Picks are cheap, experiment. We all do or have done. I settled on the Dunlop .88mm nylon jobs years ago...Use 'em for guitar, mandolin, acoustic, electric.....
#22
I first used fender mid. when i started, then switched to Dunlop tortex .60 to .78 (which ever the yellow one is) then to .88. then to Jazz III's (red ones). then my hands got bigger than the Jazz III's just kept slipping. so then i when back to .88 tortex, then recently i found these Jazz III's Pitch Black. there bigger then the Jazz III's red ones, and there great!!!! so we'll see what happens from there.

but it takes a while to find what ur looking for in your pick, though it sounds stupid....



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#23
Eh, I use Dunlop 1.5s and have never had a problem strumming.
I tried a Jazz III once and it was just too small for me to do anything with.
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#25
Something on here I feel needs to be addressed. I've spoken to many guitar players who have expressed their frustration in breaking bad habits that their childhood guitar teachers inadvertently taught them. You are essentially teaching yourself a bad habit by consciously or unconsciously incorporating your middle finger into your picking. If you incorporate your middle finger into your picking/strumming you will end up moving your entire hand as opposed to your picking fingers. Later in your playing this would become very frustrating for you. The only people who would say otherwise I guarantee you have been playing for somewhere under a year. In short, I would fix that problem.
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#26
Quote by TheFunInFuneral
You are essentially teaching yourself a bad habit by consciously or unconsciously incorporating your middle finger into your picking.

I'm assuming this doesn't include hybrid picking, which is a perfectly acceptable style of playing.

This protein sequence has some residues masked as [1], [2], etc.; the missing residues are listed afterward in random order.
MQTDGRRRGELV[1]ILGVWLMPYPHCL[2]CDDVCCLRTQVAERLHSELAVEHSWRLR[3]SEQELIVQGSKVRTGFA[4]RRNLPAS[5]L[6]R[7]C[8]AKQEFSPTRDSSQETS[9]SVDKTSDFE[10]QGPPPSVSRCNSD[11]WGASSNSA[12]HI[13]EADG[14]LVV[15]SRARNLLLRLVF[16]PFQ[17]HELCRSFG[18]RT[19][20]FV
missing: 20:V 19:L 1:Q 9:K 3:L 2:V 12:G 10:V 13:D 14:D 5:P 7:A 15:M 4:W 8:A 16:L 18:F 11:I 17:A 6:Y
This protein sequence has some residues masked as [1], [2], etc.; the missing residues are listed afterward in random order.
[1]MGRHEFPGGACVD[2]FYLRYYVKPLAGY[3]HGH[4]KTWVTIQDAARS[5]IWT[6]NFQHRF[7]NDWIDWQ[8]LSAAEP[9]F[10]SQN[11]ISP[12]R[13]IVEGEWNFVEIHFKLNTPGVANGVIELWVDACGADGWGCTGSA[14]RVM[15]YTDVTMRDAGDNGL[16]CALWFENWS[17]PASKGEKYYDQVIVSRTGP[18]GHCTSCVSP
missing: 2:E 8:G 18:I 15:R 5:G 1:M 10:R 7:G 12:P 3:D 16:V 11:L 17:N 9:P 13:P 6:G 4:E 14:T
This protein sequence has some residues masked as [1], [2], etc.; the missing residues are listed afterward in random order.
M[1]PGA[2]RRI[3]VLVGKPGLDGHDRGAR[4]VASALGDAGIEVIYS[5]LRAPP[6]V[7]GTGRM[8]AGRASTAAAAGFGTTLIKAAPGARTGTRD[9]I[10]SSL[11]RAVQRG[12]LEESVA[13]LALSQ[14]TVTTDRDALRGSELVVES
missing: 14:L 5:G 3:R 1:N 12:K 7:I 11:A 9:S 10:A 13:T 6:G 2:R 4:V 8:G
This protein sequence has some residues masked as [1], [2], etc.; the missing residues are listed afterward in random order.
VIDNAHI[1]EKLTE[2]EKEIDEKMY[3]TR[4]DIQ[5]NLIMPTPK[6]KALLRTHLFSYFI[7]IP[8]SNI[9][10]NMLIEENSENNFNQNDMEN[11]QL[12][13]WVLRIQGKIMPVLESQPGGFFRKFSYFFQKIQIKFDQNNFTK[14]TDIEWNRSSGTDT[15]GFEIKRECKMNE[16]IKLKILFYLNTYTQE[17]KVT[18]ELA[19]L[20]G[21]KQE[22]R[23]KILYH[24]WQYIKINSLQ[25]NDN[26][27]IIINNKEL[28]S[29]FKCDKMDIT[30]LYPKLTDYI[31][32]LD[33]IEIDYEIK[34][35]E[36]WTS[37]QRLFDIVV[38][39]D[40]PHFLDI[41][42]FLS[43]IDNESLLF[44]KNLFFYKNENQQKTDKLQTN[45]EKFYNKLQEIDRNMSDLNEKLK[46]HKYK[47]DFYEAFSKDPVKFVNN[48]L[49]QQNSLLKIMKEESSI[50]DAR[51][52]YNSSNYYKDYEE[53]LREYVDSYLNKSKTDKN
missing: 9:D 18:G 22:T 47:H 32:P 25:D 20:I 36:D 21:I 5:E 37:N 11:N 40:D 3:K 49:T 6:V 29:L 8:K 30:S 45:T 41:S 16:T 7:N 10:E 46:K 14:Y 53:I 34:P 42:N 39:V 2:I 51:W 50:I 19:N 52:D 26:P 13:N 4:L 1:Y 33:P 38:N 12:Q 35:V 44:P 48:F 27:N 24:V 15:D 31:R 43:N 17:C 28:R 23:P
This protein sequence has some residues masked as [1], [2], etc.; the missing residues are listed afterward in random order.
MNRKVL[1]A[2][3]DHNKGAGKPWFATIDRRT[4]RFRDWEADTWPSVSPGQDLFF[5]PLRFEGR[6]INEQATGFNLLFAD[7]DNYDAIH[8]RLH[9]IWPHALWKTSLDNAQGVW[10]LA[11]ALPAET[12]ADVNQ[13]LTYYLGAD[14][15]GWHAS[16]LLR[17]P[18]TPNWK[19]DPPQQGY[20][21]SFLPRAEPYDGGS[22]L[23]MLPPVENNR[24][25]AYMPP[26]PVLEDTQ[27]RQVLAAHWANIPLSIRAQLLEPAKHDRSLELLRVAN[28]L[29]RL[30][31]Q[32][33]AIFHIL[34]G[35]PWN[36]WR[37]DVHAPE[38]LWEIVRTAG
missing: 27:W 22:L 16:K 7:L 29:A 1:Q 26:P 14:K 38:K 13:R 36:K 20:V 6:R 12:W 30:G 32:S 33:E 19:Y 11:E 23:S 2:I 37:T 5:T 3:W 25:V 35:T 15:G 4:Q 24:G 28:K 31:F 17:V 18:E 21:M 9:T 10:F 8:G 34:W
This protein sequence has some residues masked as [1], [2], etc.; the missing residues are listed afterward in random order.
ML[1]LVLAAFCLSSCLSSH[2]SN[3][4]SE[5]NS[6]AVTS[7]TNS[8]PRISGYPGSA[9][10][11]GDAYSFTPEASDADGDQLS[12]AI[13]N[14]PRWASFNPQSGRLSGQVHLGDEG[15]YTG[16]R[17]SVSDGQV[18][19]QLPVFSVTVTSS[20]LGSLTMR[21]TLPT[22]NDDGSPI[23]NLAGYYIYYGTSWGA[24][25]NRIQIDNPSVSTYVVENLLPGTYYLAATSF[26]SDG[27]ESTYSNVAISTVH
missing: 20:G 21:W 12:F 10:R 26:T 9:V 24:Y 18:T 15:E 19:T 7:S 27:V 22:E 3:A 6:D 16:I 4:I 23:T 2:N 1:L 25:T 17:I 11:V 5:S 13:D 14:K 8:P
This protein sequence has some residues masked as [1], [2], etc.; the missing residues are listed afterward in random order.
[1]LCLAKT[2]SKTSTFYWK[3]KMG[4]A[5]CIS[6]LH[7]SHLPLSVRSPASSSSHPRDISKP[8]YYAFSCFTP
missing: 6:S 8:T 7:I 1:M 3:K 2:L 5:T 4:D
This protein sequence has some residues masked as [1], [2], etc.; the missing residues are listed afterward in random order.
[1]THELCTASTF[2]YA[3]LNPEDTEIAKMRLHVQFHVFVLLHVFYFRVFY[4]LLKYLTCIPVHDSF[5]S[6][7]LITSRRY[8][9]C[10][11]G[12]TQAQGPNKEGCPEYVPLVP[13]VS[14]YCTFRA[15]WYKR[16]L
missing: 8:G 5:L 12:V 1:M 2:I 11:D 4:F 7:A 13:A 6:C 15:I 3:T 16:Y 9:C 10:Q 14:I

Quote by TheFunInFuneral
If you incorporate your middle finger into your picking/strumming you will end up moving your entire hand as opposed to your picking fingers.

Strumming comes from the entire hand, though; along with the arm, that's where the power comes from.
Is it even possible to strum by moving only your fingers?
I've never seen any great rhythm guitarist doing that (other than maybe some speed metal guys, but even then, they move their hand a little).
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#27
Quote by Sleaze Disease
I'm assuming this doesn't include hybrid picking, which is a perfectly acceptable style of playing.


Strumming comes from the entire hand, though; along with the arm, that's where the power comes from.
Is it even possible to strum by moving only your fingers?
I've never seen any great rhythm guitarist doing that (other than maybe some speed metal guys, but even then, they move their hand a little).

My guess is that he has no need to skip large amounts of strings quickly to some country tune so hybrid picking is pretty much irrelevant. Secondly of course your going to move your hand while your playing or picking but only to a certain degree. Try alternate picking with 3 fingers as opposed to 2 it's much more awkward and cumbersome than using 2 (as well as using your whole hand much more.)
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#28
Hybrid picking definitely isn't only used in country, nor is it only used to jump large groups of strings; it's used on adjacent strings much more often than one would imagine.
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#29
I'm not really gonna say anything that hasn't already been said, but trying out all of them is definitely the best choice. All styles work just fine, and you should get atleast 1 of each, although I would recommend you get atleast 10 or so picks since if you're unorganized like me they're easy to lose xD
#30
Im using Jazz III and Jazz tortex h3, they are good enough for strumming or everything else. Its personal prefference like everything about guitars
#31
I try to use a medium-sized pick around 1 mm if I can. I don't like changing picks for transitioning between chords and soloing. 1mm feels to be a comfortable medium for me. I have 2mm picks that feel really thick to me, and I have .38mm picks which feel too flimsy for my taste.

But it's all up to the player. It may be best determined based on what you're playing on electric guitar.
#32
Quote by 03-13-2010
I like the extra large ones, the little ones get lost in my hands like a grain of sand in your shoe.


you get used to em...at first i hated em...now everything else is so uncomfortable!
#33
Quote by Sleaze Disease